Recently, my boyfriend’s good friends Tom and Jessie had their first child, a healthy, chubby-cheeked little boy that they couldn’t wait to show off to their friends. So, we picked out a fuzzy outfit, wrapped it up in pastel paper, and drove out to New Jersey to do the traditional ooh-ing and ahh-ing. When we arrived, we walked in on a scene of familial bliss. Elated grandparents bustled around making lunch. The new father was glassy-eyed with excitement and lack of sleep. And there, in the center of it all, asleep on his Mama’s shoulder was the tiny, perfect new boy: Liam.
“Oh my goodness,” I cooed, “look how sweet he is.”
Jessie looked up at me with a peaceful smile. “You can hold him if you want,” she offered.
“Don’t let her do it, Nick,” one of the grandfathers warned my boyfriend. “As soon as she holds that baby, she’s going to want one of her own.”
With that, my boyfriend practically picked me up and threw me across the room in the direction of the baby. Like it or not, his look said, you’re going to hold that cuddly, sleepy, little bundle of joy!
Later, on the drive home, he smiled at me and took my hand. “You looked so cute holding Liam,” he said. “You’re going to be a really great mom someday.”
“Thanks,” I replied, “but I hope you’re not counting on any day soon.”
“That didn’t make you want to have a baby, even a little, tiny bit?”
He shook his head and sighed.
My lack of maternal desire is usually a joke between us. When I say things like, “I think I might want to have just one little girl.” He’ll reply with, “Don’t worry, by the time you’re ready to have kids, I’m sure that science will have mastered gender selection.” But lately, as all of our friends make giant leaps into adulthood, the joke seems to be wearing thin. After almost four years of dating, we’re both nearing the end of our twenties and he is beginning to wonder if I’m going to be ready to have kids at least sometime in the next decade. The best that I can offer as an answer is a non-committal: maybe.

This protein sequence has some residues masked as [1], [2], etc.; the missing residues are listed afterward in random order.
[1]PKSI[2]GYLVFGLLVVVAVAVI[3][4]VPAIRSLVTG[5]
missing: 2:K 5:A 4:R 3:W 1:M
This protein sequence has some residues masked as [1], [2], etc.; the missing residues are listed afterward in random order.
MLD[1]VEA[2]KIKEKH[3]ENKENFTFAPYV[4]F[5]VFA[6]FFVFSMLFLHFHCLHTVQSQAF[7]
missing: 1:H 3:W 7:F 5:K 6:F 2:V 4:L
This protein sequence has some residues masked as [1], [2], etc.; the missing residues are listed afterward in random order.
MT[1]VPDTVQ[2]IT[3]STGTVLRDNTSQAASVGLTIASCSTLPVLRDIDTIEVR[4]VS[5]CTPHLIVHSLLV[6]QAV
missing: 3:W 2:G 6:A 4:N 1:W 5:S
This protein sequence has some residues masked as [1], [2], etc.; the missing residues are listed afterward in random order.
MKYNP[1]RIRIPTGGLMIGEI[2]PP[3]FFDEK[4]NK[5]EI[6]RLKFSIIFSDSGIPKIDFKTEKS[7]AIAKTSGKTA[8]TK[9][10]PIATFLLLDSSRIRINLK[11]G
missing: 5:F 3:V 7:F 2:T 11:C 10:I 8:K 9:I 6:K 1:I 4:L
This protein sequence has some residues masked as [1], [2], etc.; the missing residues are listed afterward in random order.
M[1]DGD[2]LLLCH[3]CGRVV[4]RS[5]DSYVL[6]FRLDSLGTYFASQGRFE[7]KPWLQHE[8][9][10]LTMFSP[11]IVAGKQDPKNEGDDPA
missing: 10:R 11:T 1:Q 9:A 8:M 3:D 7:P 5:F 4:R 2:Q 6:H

In an effort to understand Nick’s perspective, I asked him the other day, “Why are you so ready to have kids?”
He looked at me blankly, as though I had asked him: What’s so great about this breathing thing anyway? “What do you mean?” he asked.
“I mean, why is it so appealing to you? How do you know that you’re ready?”
“I don’t know. I’m almost thirty. I love you. I have a stable career. I really want to be a dad and I don’t want to wait until I’m an old man.”
Great, I think. My boyfriend’s biological clock is ticking a lá Marisa Tomei in My Cousin Vinny and mine doesn’t even seem to be keeping time.